Moreover, abnormal accumulation of iron is also considered to be involved in the pathogenesis of myelin diseases such as multiple sclerosis (MS). Histochemical studies have shown that abnormal iron deposits are observed in reactive microglia, axons, neurons, and oligodendrocytes in patients with MS [39, 40]. Indeed, ferritin levels are increased in the CNS of mice with experimental autoimmune encephalomyelitis, an animal model of MS [41], and in the cerebrospinal fluid of MS patients [42, 43]. Since the synthesis of ferritin can reduce toxic ferrous iron (Fe2+), the elevated level of ferritin in autoimmune encephalomyelitis mice and MS patients is considered to be cytoprotective [40].

Although iron has been demonstrated to have a potential role in many diseases of the CNS, this paper will focus mainly on the information regarding the role of iron in AD. It is well known that transition metals provoke oxidative stress by generating ROS through the Fenton reaction, thus causing brain lipid peroxidation [44] and protein oxidation [45, 46]. Interestingly, not only has iron been involved in lipid and protein oxidation but also in DNA damage. It has been shown that iron is able to oxidize DNA bases, and it has been suggested that the accumulation of this transition metal observed in some neurodegenerative disorders could act by both increasing oxidative genome damage and also preventing its repair [47]. Iron itself has been related to neurotoxicity, and its accumulation, mainly in the hippocampus and cortex, has been observed to occur before AD lesions are detectable. Moreover, it has been also demonstrated to accumulate both in AD senile plaques [48] and in amyloid deposits in AβPP2576 transgenic mouse model of AD [49]. Interestingly, Aβ insoluble aggregates have been shown to be dissolved by metal chelators [50].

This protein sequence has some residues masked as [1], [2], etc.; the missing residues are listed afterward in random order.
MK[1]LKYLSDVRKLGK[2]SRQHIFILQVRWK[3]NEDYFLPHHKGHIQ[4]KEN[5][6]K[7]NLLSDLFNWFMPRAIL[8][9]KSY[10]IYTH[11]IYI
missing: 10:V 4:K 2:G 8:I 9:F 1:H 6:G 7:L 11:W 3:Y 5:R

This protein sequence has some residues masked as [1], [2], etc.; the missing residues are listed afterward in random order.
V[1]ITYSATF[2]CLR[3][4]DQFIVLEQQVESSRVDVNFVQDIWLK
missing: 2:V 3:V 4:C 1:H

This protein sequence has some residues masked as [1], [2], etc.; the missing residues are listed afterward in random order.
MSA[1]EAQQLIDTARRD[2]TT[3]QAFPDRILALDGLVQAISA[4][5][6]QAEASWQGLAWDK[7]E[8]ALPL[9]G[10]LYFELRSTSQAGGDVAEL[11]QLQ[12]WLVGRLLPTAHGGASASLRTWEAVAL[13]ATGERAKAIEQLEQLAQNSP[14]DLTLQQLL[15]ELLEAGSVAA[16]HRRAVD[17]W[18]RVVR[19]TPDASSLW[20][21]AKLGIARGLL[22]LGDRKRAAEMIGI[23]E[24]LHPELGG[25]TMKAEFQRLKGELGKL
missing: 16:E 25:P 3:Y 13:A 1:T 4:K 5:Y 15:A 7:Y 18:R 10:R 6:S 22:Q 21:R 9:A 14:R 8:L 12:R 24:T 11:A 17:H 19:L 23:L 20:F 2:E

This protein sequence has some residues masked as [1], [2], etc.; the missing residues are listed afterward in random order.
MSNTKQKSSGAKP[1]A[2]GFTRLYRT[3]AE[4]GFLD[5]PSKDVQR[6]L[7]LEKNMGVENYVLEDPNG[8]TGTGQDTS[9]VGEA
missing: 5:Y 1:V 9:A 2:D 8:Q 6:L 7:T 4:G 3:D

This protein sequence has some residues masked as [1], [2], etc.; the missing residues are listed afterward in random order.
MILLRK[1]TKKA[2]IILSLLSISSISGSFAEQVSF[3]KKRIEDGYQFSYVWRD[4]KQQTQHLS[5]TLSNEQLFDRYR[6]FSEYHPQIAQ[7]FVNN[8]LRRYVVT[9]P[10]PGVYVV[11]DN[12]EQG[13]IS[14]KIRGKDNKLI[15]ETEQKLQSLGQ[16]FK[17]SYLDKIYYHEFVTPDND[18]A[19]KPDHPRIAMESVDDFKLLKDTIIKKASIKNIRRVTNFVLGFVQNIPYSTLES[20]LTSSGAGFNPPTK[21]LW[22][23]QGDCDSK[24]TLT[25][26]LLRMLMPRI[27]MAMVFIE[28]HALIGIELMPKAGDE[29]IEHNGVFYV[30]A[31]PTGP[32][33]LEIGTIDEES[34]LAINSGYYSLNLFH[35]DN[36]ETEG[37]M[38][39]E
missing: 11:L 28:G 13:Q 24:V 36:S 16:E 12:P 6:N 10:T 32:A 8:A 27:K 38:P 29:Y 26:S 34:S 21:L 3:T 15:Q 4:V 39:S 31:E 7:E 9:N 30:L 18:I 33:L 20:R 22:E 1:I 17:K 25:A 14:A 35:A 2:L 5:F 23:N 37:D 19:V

Oxidative stress is considered to be the earliest change in the pathogenesis of AD, and high levels of oxidative stress have been demonstrated to occur in the clinical precursor of AD, known as mild cognitive impairment (MCI) [51, 52]. Coincidently, increased iron levels were found both in the cortex and cerebellum from the preclinical AD/MCI cases. Moreover, iron concentrations have been found to be increased in the bilateral hippocampus, parietal cortex, frontal white matter, putamen, caudate nucleus, thalamus, red nucleus, substantia nigra, and dentate nucleus subregions of patients with diagnosed AD and in normal elderly patients [53, 54]. It is important to note that these brain iron concentrations, particularly those in the parietal cortex at the early stages of AD, have been found to positively correlate with the severity of patients’ cognitive impairment [53]. Although extensive evidence links the dysregulation of iron homeostasis and AD, relatively little is known about the resulting forms of iron that accumulate in the brain. Numerous techniques have been developed in order to characterize, locate, and quantify iron species and iron-containing compounds in AD. For example, the use of iron fluorescence together with synchrotron X-ray absorption spectroscopy showed in situ iron accumulations containing high concentrations of ferritin and magnetite in AD brain tissue sections [55].